Forest is the most high profile of two-dozen or so drugmakers in Nassau and Suffolk counties. Founded in 1956, the company spent its early years in Inwood, pioneering the technology that slowly releases a drug into the body, and developed branded prescription drugs. It is known for Bystolic, which treats high blood pressure, and Teflaro, a remedy for skin infections. The business began moving operations from Inwood to Suffolk in the 1990s.

Forest had a profit of $165 million in the fiscal year ended March 31, 2014. Sales totaled $3.6 billion.

Hain Celestial buys Rudi’s Organic for $61.3 million

The Hain Celestial Group has purchased a manufacturer of organic and gluten-free foods for $61.3 million. The Lake Success-based natural foods company said it had bought Rudi’s Organic Bakery Inc., based in Boulder, Colo., from the investment firm Charterhouse Equity Partners LLC. The acquisition expands Hain’s already substantial presence in the market for organic and gluten-free foodstuffs, company chief executive Irwin D. Simon said earlier this week. Rudi’s “expands our participation into 11 of the top 20 natural categories in the United States,” he said. Simon also said he hopes to add to Rudi’s current product offerings of bread, buns, bagels, tortillas, wraps, pretzels, pizza crust, stuffing and snack bars. Its sales totaled $60 million last year. Hain has had operations in Boulder since the 1960s but last year moved some accounting and research operations from there to its new, $10-million headquarters and product development center in Lake Success. The company’s Celestial Seasonings teas and WestSoy tofu are still made in Boulder.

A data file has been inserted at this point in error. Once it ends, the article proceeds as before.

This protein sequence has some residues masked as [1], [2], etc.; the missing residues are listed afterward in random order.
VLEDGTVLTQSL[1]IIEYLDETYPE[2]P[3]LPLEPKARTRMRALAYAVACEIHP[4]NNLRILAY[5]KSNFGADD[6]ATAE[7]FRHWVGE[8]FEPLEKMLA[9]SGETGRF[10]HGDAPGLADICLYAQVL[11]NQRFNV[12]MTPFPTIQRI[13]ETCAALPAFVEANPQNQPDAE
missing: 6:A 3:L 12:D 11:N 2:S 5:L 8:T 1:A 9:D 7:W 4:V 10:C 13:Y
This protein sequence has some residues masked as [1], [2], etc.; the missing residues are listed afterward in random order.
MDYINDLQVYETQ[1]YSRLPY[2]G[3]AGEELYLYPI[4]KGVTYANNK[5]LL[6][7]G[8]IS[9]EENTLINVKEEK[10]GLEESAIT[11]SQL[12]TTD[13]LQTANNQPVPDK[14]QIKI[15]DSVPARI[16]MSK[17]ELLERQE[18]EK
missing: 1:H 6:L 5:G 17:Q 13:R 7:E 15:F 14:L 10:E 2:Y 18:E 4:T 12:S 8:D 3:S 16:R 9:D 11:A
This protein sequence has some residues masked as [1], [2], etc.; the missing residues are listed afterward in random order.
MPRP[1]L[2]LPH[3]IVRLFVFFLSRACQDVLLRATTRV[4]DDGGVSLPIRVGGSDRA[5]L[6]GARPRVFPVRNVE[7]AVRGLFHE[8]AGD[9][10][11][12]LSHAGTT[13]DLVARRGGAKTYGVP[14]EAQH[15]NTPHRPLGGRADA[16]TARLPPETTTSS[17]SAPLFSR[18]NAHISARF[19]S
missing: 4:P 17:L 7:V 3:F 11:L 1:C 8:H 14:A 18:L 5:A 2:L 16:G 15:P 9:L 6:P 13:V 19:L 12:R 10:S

Rechler Equity breaks ground on Hamptons business park

Plainview-based Rechler Equity Partners breaks ground Tuesday on the Hampton Business District at Gabreski, a new business park within Gabreski Airport on 50 acres owned by Suffolk County in Westhampton Beach.

Work has now begun on 220 Roger’s Way, a 60,000-square-foot industrial building that will be followed by eight more buildings totaling 440,000 square feet, according to a statement. Suffolk selected Rechler Equity Partners as developer for the project in 2009.

The new business park will offer space ranging from 1,333 square feet up to 100,000 square feet. Following the construction of the first building, development will begin on two office and medical buildings totaling 60,000 square feet. The business district will also include a 145-room hotel, a restaurant, a day care center, a health club, and a bank.

Company principal Mitchell Rechler said the new park will have the technology and design to accommodate today’s research and development, light manufacturing and office needs.